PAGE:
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Each officer had collateral duties in the squadron in addition to flying. We used that knowledge to assist the Brazilians in setting up a squadron similar to ours. I had been an assistant communications officer as my collateral duty. My job was to help handle all incoming and outgoing messages to and from the squadron, most of which were in code.

We had aircraft code books which we took on every flight and an electric code machine (ECM) at our headquarters. The ECM was a machine like a typewriter which had two sets of five wheels inside. The wheels had the letters of the alphabet around the outside. Each day there was a different combination of letters set up on the wheels with a code name for the day. That way no two days code was the same. In addition, it was my job in the event we were compromised in any way, to set the two wheels up to read BOBBY JONES, send a message as to what happened and destroy the machine. Naturally, I thought I was a pretty important guy. (You all realize if you tell this to anybody, I’ll have to kill you.)

Needless to say, I couldn’t give all this to the Brazilians but the set up of the department was similar to ours. Each of us did that with our own departments. Before we set up the squadron, we had to teach them how to fly the airplanes. That was easier said than done because most of their pilots didn’t speak English and we didn’t speak Portuguese. There was usually one pilot or crew member who could interpret for us so it worked out okay. Some of the older pilots were pretty good but the younger ones couldn’t even hit the runway. I frequently just let them land in the grass alongside the runway. I figured they should be able to see that they were doing something wrong if they saw the runway next to them after they got on the ground.

Night  flying was even more exciting. When we flew out over the ocean heading away from land, there was no horizon for them to orient themselves on. They had to fly by their instruments and they were all over the sky. When they turned toward land and could see city lights, they were alright. One night when we were out over the ocean, we broke a fuel line inside the airplane. The break was up in the tower under the wing where the mech sits. The gasoline all ran down into the bilge and we had several inches of fuel in the bottom of the airplane. The plane was filled with fumes which is the most dangerous thing. I was the only American on the plane and had to immediately convey to everybody there not to touch any switches or anything else that might create a spark.

Activating a microphone will produce a spark. We opened the cockpit windows and the blisters and got a flow of air going through the plane and headed for the field. Fortunately we weren’t too far out to sea so it didn’t take too long to get in. I couldn’t call the tower so I just went on in. The runway was clear and we got down okay. My feet were shaking on the rudder pedals. I could see Bob Malecki all the way in. We had a lot of fun down there and became friendly with some of the Brazilian pilots. One of them was named Orleans and was descended from royalty. Brazil apparently had a king at some time in the past and it was his family. He was a good pilot, loved to play cards and liked most of us. He and another pilot named Almeida became good friends of ours. Ray and Brad and I roomed together and Almeida hung a sign over our door saying Cave of the Aces.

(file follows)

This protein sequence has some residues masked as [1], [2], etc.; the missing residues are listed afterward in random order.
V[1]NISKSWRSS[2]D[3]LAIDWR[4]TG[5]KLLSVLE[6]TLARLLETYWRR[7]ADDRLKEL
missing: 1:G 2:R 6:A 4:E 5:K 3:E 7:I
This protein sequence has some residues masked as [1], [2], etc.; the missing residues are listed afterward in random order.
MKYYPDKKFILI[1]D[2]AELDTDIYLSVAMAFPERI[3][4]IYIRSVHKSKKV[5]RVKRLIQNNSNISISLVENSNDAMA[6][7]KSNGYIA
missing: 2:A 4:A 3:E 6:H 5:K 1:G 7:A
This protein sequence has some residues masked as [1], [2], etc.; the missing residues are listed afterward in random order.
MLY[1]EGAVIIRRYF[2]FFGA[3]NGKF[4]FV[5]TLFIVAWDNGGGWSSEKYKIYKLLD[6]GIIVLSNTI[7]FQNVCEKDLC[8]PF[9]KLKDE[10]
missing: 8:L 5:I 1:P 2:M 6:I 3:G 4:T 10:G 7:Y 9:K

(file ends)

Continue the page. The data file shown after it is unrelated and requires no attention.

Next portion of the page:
During the training portion of our time down there we were stationed at Santa Cruz which was about forty miles out of Rio. Rotating crews, we got to know Capacabana Beach pretty well. Later when we set up the squadron the whole operation moved in to a field right in Rio harbor. There were no barracks there so we were given per diem and allowed to live on the beach. Dick Rowland moved in with us there. We didn’t have to fly much any more so we enjoyed ourselves - got very little sleep. Dick, Brad and I went up into the mountains to a big resort area. Unfortunately, it was out of season and there was nobody there.

Late in our assignment there, Orleans had a reception and dinner for us. We had a formal presentation of our aircraft to the Brazilian Air Force and turned over eighteen PBYs to them. In return, they had a ceremony in which we were made honorary members of the Brazilian Air Force and they pinned Brazilian wings on us. It was a great ending to the Battle of the Atlantic as far as we were concerned. Shortly thereafter, we packed up our gear and headed back to the States for reassignment. We had no airplanes so we had to go back in PBMs. We took a DC-3 up to Bahia, then piled into a PBM for the rest of the trip home. We had spent some time searching for PBMs so we weren’t crazy about the idea. We all sacked out on the corrugated floor and tried to sleep away the trip, but a lot of heads came up everytime an engine popped. It took us five days to get back to Norfolk and my tour in VP-94 was over.

Richard Arnold returned to the US early in 1945

Lt Richard Arnold 

Lt Arnold (far right) receiving Brazilian Air Force decoration.

The Brazilian Air Force Certificate granted to Lt Arnold upon completion of the course administered to Brazilian pilots.

The picture above shows the ceremony of delivery of 18 PBY-5 Catalinas to the Brazilian Air Force at Galeao Airbase Rio de Janeiro early in 1945.

Above, one of the Catalinas Lt Arnold flew in Brazil is seen at Floyd Bennet Field awaiting restoration.



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